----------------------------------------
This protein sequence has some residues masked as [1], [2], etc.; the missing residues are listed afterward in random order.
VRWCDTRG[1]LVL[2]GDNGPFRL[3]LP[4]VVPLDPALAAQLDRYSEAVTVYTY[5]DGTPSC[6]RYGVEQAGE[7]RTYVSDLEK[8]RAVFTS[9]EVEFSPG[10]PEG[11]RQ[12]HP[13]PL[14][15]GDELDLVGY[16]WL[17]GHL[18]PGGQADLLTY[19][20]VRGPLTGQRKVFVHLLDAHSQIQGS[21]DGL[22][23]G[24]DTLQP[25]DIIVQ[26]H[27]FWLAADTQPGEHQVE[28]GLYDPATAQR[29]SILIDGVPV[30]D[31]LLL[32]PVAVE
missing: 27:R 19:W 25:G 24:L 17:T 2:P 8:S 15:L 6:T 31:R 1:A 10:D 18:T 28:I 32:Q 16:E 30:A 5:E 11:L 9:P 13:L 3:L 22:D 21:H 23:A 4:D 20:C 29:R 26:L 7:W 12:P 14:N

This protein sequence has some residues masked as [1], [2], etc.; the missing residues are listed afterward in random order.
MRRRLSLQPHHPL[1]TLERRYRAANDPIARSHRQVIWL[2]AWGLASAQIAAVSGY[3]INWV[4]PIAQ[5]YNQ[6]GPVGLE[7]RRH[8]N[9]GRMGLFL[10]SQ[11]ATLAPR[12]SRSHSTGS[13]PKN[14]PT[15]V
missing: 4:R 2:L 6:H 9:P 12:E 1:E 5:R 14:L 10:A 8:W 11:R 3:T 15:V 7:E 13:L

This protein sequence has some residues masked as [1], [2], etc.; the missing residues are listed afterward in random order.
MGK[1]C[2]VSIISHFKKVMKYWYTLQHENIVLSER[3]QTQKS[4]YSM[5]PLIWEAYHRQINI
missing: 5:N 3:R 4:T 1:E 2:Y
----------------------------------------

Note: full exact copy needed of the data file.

This protein sequence has some residues masked as [1], [2], etc.; the missing residues are listed afterward in random order.
VRWCDTRG[1]LVL[2]GDNGPFRL[3]LP[4]VVPLDPALAAQLDRYSEAVTVYTY[5]DGTPSC[6]RYGVEQAGE[7]RTYVSDLEK[8]RAVFTS[9]EVEFSPG[10]PEG[11]RQ[12]HP[13]PL[14][15]GDELDLVGY[16]WL[17]GHL[18]PGGQADLLTY[19][20]VRGPLTGQRKVFVHLLDAHSQIQGS[21]DGL[22][23]G[24]DTLQP[25]DIIVQ[26]H[27]FWLAADTQPGEHQVE[28]GLYDPATAQR[29]SILIDGVPV[30]D[31]LLL[32]PVAVE
missing: 27:R 19:W 25:G 24:L 17:T 2:P 8:S 15:L 6:T 31:R 1:A 10:D 18:T 28:I 32:Q 16:E 30:A 5:E 11:L 9:P 13:L 3:L 22:D 21:H 23:A 4:D 20:C 29:R 26:L 7:W 12:P 14:N

This protein sequence has some residues masked as [1], [2], etc.; the missing residues are listed afterward in random order.
MRRRLSLQPHHPL[1]TLERRYRAANDPIARSHRQVIWL[2]AWGLASAQIAAVSGY[3]INWV[4]PIAQ[5]YNQ[6]GPVGLE[7]RRH[8]N[9]GRMGLFL[10]SQ[11]ATLAPR[12]SRSHSTGS[13]PKN[14]PT[15]V
missing: 4:R 2:L 6:H 9:P 12:E 1:E 5:R 14:L 10:A 8:W 11:R 3:T 15:V 7:E 13:L

This protein sequence has some residues masked as [1], [2], etc.; the missing residues are listed afterward in random order.
MGK[1]C[2]VSIISHFKKVMKYWYTLQHENIVLSER[3]QTQKS[4]YSM[5]PLIWEAYHRQINI
missing: 5:N 3:R 4:T 1:E 2:Y